The former second-in-command of the Los Angeles County Sheriff’s Department was convicted on Wednesday of conspiracy and obstruction of justice, stemming from a long-running corruption probe of the largest county jail system in the United States.
Paul Tanaka, who retired as undersheriff in 2013, is among a number of sheriff’s department employees convicted in the federal investigation of inmate abuse, cover ups and other wrongdoing at two Los Angeles County jails.
Former Los Angeles County Sheriff Lee Baca pleaded guilty in February to lying to investigators during the probe, which clouded the final years of his long career with the department.
Baca, 73, faces sentencing later this year as part of a plea agreement with prosecutors. He retired in 2014.
Tanaka, who was indicted in May 2015, was convicted by a jury after a two-week trial in U.S. District Court in Los Angeles.
Prosecutors told jurors the ex-lawman tried to stymie the Federal Bureau of Investigation probe. They said he ordered two sergeants to attempt to intimidate an FBI agent, approaching her outside her home and threatening her with arrest, and worked to hide an informant within the jail system.
Tanaka’s defense attorneys argued at trial that it was Baca who orchestrated attempts to undermine the FBI investigation.
“The era of corruption which characterized the upper management in the L.A. County Sheriff’s Department has ended with the conviction of former Undersheriff Paul Tanaka,” George Hofstetter, president of the Association for Los Angeles Deputy Sheriffs, said in a statement.
“The Department can move forward now that the truth about the failed leadership of disgraced former Sheriff Lee Baca and Undersheriff Paul Tanaka has been revealed through the judicial process,” Hofstetter said.
Tanaka, 57, also serves as mayor of the Los Angeles suburb of Gardena but took leave from that office to fight the federal charges against him. He faces up to 15 years in federal prison when he is sentenced in June.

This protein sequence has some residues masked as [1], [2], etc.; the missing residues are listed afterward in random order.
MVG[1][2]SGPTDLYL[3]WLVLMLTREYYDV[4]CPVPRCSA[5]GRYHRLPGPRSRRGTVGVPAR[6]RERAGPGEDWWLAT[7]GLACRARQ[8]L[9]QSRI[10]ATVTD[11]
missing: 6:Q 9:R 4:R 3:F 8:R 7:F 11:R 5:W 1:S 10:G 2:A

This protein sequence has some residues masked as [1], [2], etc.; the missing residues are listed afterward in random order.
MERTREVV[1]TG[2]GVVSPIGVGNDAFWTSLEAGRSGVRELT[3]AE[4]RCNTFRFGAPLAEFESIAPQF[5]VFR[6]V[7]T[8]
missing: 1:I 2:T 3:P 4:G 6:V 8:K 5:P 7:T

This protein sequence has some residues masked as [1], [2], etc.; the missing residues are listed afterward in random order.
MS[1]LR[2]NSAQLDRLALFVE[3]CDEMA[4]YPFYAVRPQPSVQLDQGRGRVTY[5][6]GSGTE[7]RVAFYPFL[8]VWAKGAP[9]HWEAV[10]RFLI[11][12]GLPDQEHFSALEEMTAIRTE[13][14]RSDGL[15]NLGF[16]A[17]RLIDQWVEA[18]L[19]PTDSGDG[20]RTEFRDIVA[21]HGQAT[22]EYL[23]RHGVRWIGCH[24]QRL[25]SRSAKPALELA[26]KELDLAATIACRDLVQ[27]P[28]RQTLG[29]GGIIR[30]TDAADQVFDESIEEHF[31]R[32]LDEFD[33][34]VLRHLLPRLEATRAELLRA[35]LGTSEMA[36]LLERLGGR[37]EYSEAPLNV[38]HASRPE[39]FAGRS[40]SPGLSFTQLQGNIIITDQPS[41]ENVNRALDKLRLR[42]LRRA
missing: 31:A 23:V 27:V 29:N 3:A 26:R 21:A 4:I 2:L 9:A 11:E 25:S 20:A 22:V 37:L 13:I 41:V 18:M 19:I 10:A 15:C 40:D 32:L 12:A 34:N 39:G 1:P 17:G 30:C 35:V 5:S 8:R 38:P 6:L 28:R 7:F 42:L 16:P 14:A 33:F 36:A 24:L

(Reporting by Dan Whitcomb; Editing by Chris Reese and Fiona Ortiz)
Brian Williams compares Corey Lewandowski’s opening statement to the North Korean news lady
MSNBC host Brian Williams on Tuesday noted the similarities between former Trump campaign manager Corey Lewandowski and North Korean news anchor Ri Chun Hee.
"Corey Lewandowski, the former Trump campaign manager who is now considering a Senate run in New Hampshire, testified before the House Judiciary Committee today," Williams reported. "It is likely his North Korean anchorwoman-quality opening remarks were meant were one viewer (Donald Trump)."
Ri, who has earned the nickname "Pink Lady," is known for her enthusiastic reading of government-approved news.
Watch the video below from MSNBC.
‘Train-wreck of a witness’: Analysts nail ‘obstructive’ Corey Lewandowski for proving the Democrats’ case
Political commentator Catherine Rampell disagreed with New York Times columnist Frank Bruni that the Democrats faltered during the hearing with Corey Lewandowski Tuesday. Former state and federal prosecutor Elie Honig called Lewandowski a "train-wreck of a witness."
She explained that Democrats had an extremely low bar: they had to prove Trump obstructed justice and that Corey Lewandowski gave one of the examples of such obstructions. In that sense, Rampell said they accomplished their goals.
"I don’t think this was a great day for Corey Lewandowski," she began. "This is a guy who went on TV and announced to the world -- apparently at the same time he is also trying to fundraise for Senate -- that he lies most of the time. Except when he's under oath."
WATCH: Ana Navarro keeps shouting down Trump booster — even as CNN host cuts to commercial
President Donald Trump cheered on his top Hispanic advisor Steve Cortes, who appeared before a New Mexico audience. Trump asked Cortes which he loved more, Hispanics or America, which prompted CNN's Ana Navarro to blast the president for racism. Meanwhile, Trump's latest CNN shill cried "political correctness."
"Look, I suspect he didn't want to offend Steve Cortes and I suspect Steve Cortes was not offended," Navarro said. "But really what a stupid thing to say. Right? To somehow ask the question about whether you love the country more than you love Hispanics -- they are one and the same."